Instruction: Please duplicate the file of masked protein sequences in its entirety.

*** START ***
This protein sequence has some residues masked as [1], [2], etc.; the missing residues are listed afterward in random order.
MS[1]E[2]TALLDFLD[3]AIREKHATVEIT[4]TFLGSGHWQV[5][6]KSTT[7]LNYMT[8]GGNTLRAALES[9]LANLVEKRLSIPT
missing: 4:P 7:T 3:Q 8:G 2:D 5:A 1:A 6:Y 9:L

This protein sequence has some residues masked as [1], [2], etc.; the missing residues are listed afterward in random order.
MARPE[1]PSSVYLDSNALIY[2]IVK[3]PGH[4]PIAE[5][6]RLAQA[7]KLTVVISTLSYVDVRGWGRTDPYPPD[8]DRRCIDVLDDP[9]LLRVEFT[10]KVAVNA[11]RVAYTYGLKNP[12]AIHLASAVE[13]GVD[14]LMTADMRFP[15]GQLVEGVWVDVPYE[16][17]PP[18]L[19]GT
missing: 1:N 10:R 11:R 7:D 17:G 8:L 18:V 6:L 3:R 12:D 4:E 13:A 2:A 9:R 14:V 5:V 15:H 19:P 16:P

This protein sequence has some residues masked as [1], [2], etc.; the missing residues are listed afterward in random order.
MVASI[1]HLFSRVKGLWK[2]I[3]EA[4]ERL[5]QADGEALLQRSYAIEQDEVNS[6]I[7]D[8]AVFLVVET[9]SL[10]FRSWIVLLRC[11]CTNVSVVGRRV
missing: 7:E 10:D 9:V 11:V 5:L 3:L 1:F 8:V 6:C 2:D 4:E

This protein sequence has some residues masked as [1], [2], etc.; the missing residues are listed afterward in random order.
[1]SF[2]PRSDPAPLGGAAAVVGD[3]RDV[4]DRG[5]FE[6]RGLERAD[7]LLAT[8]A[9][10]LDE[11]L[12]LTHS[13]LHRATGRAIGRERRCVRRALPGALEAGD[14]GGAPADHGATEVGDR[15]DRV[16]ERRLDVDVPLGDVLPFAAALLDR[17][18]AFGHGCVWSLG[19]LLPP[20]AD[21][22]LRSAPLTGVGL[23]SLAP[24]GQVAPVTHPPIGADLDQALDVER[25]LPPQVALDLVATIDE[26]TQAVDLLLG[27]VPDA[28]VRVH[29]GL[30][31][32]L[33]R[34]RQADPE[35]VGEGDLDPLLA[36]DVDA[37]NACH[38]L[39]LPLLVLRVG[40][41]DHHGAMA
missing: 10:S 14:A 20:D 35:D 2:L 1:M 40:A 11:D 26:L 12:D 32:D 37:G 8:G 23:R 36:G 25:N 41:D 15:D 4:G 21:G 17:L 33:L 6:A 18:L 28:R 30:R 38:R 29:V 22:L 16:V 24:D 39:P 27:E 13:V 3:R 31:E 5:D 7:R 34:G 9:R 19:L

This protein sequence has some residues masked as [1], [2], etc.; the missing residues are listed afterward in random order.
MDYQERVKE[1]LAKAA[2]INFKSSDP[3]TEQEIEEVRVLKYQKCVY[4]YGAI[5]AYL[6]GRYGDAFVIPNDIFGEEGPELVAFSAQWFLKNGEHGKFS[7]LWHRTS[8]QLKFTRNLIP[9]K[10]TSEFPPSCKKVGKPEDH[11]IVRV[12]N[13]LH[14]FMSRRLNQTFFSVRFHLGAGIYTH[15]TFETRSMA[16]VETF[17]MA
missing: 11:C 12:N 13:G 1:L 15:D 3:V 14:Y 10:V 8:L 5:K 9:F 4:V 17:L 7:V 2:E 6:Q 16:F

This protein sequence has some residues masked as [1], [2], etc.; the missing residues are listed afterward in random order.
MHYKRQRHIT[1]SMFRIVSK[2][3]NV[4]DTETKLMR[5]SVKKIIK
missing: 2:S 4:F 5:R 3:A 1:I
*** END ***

This protein sequence has some residues masked as [1], [2], etc.; the missing residues are listed afterward in random order.
MS[1]E[2]TALLDFLD[3]AIREKHATVEIT[4]TFLGSGHWQV[5][6]KSTT[7]LNYMT[8]GGNTLRAALES[9]LANLVEKRLSIPT
missing: 4:P 7:T 3:Q 8:G 2:D 5:A 1:A 6:Y 9:L

This protein sequence has some residues masked as [1], [2], etc.; the missing residues are listed afterward in random order.
MARPE[1]PSSVYLDSNALIY[2]IVK[3]PGH[4]PIAE[5][6]RLAQA[7]KLTVVISTLSYVDVRGWGRTDPYPPD[8]DRRCIDVLDDP[9]LLRVEFT[10]KVAVNA[11]RVAYTYGLKNP[12]AIHLASAVE[13]GVD[14]LMTADMRFP[15]GQLVEGVWVDVPYE[16][17]PP[18]L[19]GT
missing: 1:N 10:R 11:R 7:D 17:G 8:L 18:V 6:L 3:R 12:D 4:E 13:A 2:A 9:R 14:V 5:V 15:H 19:P 16:P

This protein sequence has some residues masked as [1], [2], etc.; the missing residues are listed afterward in random order.
MVASI[1]HLFSRVKGLWK[2]I[3]EA[4]ERL[5]QADGEALLQRSYAIEQDEVNS[6]I[7]D[8]AVFLVVET[9]SL[10]FRSWIVLLRC[11]CTNVSVVGRRV
missing: 7:E 10:D 9:V 11:V 5:L 3:L 1:F 8:V 6:C 2:D 4:E

This protein sequence has some residues masked as [1], [2], etc.; the missing residues are listed afterward in random order.
[1]SF[2]PRSDPAPLGGAAAVVGD[3]RDV[4]DRG[5]FE[6]RGLERAD[7]LLAT[8]A[9][10]LDE[11]L[12]LTHS[13]LHRATGRAIGRERRCVRRALPGALEAGD[14]GGAPADHGATEVGDR[15]DRV[16]ERRLDVDVPLGDVLPFAAALLDR[17][18]AFGHGCVWSLG[19]LLPP[20]AD[21][22]LRSAPLTGVGL[23]SLAP[24]GQVAPVTHPPIGADLDQALDVER[25]LPPQVALDLVATIDE[26]TQAVDLLLG[27]VPDA[28]VRVH[29]GL[30][31][32]L[33]R[34]RQADPE[35]VGEGDLDPLLA[36]DVDA[37]NACH[38]L[39]LPLLVLRVG[40][41]DHHGAMA
missing: 10:S 14:A 20:D 35:D 2:L 1:M 40:A 11:D 26:L 12:D 32:D 37:G 8:G 23:R 36:G 25:N 41:D 15:D 4:G 21:G 17:L 33:L 6:A 18:L 28:R 30:R 38:R 29:V 22:L 16:V 24:D 39:P 27:E 13:V 3:R 31:E 5:D 7:R 34:G 9:R 19:L

This protein sequence has some residues masked as [1], [2], etc.; the missing residues are listed afterward in random order.
MDYQERVKE[1]LAKAA[2]INFKSSDP[3]TEQEIEEVRVLKYQKCVY[4]YGAI[5]AYL[6]GRYGDAFVIPNDIFGEEGPELVAFSAQWFLKNGEHGKFS[7]LWHRTS[8]QLKFTRNLIP[9]K[10]TSEFPPSCKKVGKPEDH[11]IVRV[12]N[13]LH[14]FMSRRLNQTFFSVRFHLGAGIYTH[15]TFETRSMA[16]VETF[17]MA
missing: 11:C 12:N 13:G 1:L 15:D 3:V 14:Y 10:V 8:L 5:K 9:F 4:V 17:L 7:V 2:E 6:Q 16:F

This protein sequence has some residues masked as [1], [2], etc.; the missing residues are listed afterward in random order.
MHYKRQRHIT[1]SMFRIVSK[2][3]NV[4]DTETKLMR[5]SVKKIIK
missing: 2:S 4:F 5:R 3:A 1:I